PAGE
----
Toys 'R' Us commits to more safety checks
Toy retailer says it is now testing every product on its shelves following string of major recalls by Mattel, other toymakers.
NEW YORK (CNNMoney.com) -- Toys "R" Us on Monday said the company has initiated safety checks of all products on its shelves following the recent string of major toy recalls by Mattel and other toymakers.
Toys "R" Us spokeswoman Kathleen Waugh told CNNMoney.com that the new 'spot' checks of "thousands of toys" is already underway.
"Earlier this year we were already doing spot checks of toys because other retailers had recalled products that were made by the same manufacturer that also supplies to us," Waugh said.
"But after the recent recalls we decided to systematically recheck every product that is in our stores," she said.
Waugh said the company had hired Bureau Veritas Group, which is an independent organization that specializes in product inspection and testing, to conduct the product checks in its stores.
"If we find any unsafe product, we will immediately pull the products off the shelf, stop sales and notify the manufacturer and the appropriate authorities," she said.
Trouble in toyland
Given that the upcoming fourth quarter holiday season is crucial to toymakers and retailers, it's not surprising that Toys "R" Us and other merchants that sell toys are showing consumers that they are stepping up efforts to ensure that the products in their stores are safe.
Disney (Charts, Fortune 500), which typically licenses the use of its characters to toymakers, said Monday that the company will test more than 65,000 children's products, including items that are already on store shelves.
Disney plans to begin additional testing of toys, jewelry, baby bibs and furniture it sells in its stores for lead paint and any other safety issues.
Over 70 percent of toy shipments to retailers and two-thirds of all toy retail sales take place in November and December.
Therefore, any significant threats to toy sales, such as this year's big recalls by Mattel because of lead poisoning found in toys made in China, could have a damaging financial impact for both toymakers and retailers.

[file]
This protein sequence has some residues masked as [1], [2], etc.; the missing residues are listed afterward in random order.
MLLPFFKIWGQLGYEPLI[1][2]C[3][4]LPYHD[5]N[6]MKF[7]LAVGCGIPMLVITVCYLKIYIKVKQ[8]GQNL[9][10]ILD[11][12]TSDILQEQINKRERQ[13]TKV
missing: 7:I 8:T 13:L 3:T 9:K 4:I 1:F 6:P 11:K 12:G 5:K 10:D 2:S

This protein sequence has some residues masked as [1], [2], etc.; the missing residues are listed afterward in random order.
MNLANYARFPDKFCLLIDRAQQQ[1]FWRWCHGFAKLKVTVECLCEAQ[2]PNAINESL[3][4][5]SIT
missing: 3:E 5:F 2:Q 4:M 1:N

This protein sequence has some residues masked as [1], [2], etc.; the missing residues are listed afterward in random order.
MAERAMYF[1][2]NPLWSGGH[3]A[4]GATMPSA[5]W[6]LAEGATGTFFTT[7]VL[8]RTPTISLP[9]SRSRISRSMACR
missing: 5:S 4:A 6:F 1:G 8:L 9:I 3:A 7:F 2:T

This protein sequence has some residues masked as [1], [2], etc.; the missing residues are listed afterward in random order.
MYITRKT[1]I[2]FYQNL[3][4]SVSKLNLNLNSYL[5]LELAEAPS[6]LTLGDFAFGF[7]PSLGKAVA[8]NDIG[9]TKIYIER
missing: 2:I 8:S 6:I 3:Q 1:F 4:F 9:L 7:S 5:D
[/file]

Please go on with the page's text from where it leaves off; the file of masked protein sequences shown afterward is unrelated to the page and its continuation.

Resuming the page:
Jim Silver, a toy industry expert and editor-in-chief and co-publisher of Toy Wishes magazine said big recalls hurt manufacturers more directly .
"Retailers return the defective or unsafe toys to the toymaker who then has to bear the cost of the unsold goods," Silver said, adding that Mattel (Charts, Fortune 500) indicated that its recall of 1.5 million Fisher-Price toys in August would cost the company about $30 million.
In light of Mattel's big recalls, the No. 1 toymaker, reputed to have one of the highest safety standards in the industry, announced Monday that it has created a new "Corporate Responsibility" division that will report directly to CEO Robert Eckert.
Mattel said the division will include a "Product Integrity Policy & Audit" function, mandated to work as an internal audit organization that will monitor Mattel and vendor facilities' compliance with the toymaker's product standards.
"During our recent product recalls, we have taken a variety of prompt, corrective actions. We've strengthened our organization to maintain the place we have long held at the forefront of responsible corporate citizenship," Eckert said in a statement.
For retailers, recalls are not so much a money problem as it is a public relations issue, analysts said.
"Retailers can replace recalled products with other products within 48 hours," Silver said. "Ultimately, consumers will buy something if they are already in a toy store."
"I don't think the recalls per se are the only the only threat out there to toy sales this year," said Chris Byrne, an independent toy industry analyst, who added that retailers will continue to sell Chinese-made toys because most toys are manufactured there.
"We will see in the coming months whether or not consumers are feeling confident that enough testing has been done on toys sold in the U.S.," he said.